The Good Childhood Report 2022 is the eleventh annual report on the well- being of children in the UK, and marks the tenth anniversary of the series. It presents the most recent trends in children’s subjective well-being and this year looks in more detail at how children feel about school, recognising the pivotal role it plays in their lives. In recent years, there has been a decline in children’s happiness with school and the pandemic has caused significant disruption to children’s education. School is also a key focus of ongoing initiatives to both measure and improve children’s well-being.
There have been several important developments in the evidence base on children’s well-being and mental health since our 2021 report was released. The NHS Digital second follow-up study on the Mental Health of Children and Young People in England and the third Department for Education (DfE) State of the Nation report on the well-being of children and young people in England have been published.¹,² The first findings from the #BeeWell well-being survey of over 40,000 young people from across Greater Manchester – discussed further in chapter 3 of this report – have also been released.³
Furthermore, there have been important advancements in policy. These provide an opportunity to influence national and local priorities to put children’s mental health and well- being at the centre of the Government’s plans for children. The Government has committed to develop a new cross-departmental 10-year plan for mental health and well-being in England, launching a discussion paper and call for evidence in April this year.⁴ In May 2022, they announced a Schools Bill to raise education standards across the country,⁵ and launched the SEND Review – a consultation on special education needs and disabilities (SEND) and the alternative provision system in England. ⁶,⁷ They also released the Levelling Up White Paper, which presents well-being as a key outcome metric for the first time.⁸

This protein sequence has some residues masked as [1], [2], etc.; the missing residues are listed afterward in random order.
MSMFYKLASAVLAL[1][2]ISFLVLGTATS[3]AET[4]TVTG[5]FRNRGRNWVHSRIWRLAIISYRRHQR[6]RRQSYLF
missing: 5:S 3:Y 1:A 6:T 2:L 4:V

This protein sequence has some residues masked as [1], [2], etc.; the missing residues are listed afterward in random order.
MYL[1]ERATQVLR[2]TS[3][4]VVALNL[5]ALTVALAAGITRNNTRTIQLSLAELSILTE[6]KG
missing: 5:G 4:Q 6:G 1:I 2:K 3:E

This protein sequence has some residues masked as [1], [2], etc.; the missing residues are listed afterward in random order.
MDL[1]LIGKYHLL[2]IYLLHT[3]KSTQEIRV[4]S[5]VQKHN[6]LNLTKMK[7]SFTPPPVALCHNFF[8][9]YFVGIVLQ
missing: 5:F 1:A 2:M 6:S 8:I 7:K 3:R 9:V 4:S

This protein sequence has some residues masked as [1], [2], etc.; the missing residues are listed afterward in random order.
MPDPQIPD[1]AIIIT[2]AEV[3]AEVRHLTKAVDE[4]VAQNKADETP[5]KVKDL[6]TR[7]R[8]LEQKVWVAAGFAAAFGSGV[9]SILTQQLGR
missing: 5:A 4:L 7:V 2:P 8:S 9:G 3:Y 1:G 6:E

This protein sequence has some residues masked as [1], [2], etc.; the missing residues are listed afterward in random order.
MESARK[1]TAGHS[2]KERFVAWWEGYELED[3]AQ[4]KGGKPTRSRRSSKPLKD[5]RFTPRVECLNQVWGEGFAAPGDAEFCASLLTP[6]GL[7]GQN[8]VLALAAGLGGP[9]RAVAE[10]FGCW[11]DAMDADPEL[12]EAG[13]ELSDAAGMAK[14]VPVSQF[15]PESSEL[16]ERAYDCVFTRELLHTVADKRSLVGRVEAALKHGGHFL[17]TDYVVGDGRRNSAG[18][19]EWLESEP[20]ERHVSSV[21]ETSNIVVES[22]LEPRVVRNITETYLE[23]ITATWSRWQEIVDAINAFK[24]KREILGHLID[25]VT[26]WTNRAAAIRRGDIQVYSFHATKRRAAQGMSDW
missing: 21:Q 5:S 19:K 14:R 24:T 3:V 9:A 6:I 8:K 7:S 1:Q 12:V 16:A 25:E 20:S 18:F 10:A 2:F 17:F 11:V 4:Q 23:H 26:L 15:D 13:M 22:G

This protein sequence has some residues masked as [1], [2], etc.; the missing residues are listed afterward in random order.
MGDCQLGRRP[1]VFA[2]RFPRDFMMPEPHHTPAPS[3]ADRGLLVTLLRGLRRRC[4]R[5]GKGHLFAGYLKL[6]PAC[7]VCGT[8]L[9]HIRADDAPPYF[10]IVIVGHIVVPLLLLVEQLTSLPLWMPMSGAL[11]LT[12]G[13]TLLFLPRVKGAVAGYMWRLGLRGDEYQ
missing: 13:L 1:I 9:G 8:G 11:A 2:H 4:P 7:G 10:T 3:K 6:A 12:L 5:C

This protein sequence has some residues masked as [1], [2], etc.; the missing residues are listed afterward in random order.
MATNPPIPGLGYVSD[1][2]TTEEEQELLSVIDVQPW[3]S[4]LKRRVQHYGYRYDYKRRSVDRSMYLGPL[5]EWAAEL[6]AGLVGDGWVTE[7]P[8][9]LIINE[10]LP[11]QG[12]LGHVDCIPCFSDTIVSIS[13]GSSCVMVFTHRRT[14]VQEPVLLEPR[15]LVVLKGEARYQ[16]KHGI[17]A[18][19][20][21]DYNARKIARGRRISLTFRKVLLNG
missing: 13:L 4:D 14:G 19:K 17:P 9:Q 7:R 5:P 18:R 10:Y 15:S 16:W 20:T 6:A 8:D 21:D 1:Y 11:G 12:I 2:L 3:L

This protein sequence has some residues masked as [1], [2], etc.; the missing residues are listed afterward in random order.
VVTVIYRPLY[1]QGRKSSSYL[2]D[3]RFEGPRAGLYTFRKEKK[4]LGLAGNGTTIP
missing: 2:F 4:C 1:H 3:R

In June 2022, echoing The Children Society’s own recommendations and work with partners at the What Works Centre for Wellbeing, The Times Education Commission recommended that well- being be placed at the heart of education and an annual survey of the well-being of children
The year has also seen many changes in our society. Many of the restrictions implemented during the Coronavirus (Covid-19) pandemic have now been lifted,¹⁰ but other issues continue to affect children’s lives – from the cost of living crisis to the impact of global events. Amid this unprecedented uncertainty, listening to how children feel and putting children’s voices at the centre of what we do is more important than ever.
This report presents data from a variety of sources that capture children’s own views on how their life is going (or their self-reported well-being).
∙ an overview of the latest trends in subjective well-being in the UK, including variations
∙ a detailed analysis of children’s responses to questions about their happiness with and experiences of school
∙ an exploration of what has been achieved in three case study areas as a result of measuring well-being in schools.
¹ NHS Digital (2021).
² Department for Education (2022a).
⁴ Department of Health and Social Care (2022).
⁵ UK Parliament (2022).
⁶ Department for Education (2022b).
⁷ Department for Education (2022c).
⁸ Department for Levelling Up, Housing and Communities (2022). 9 Time Education Commission (2022).
¹⁰ GOV.UK (2022).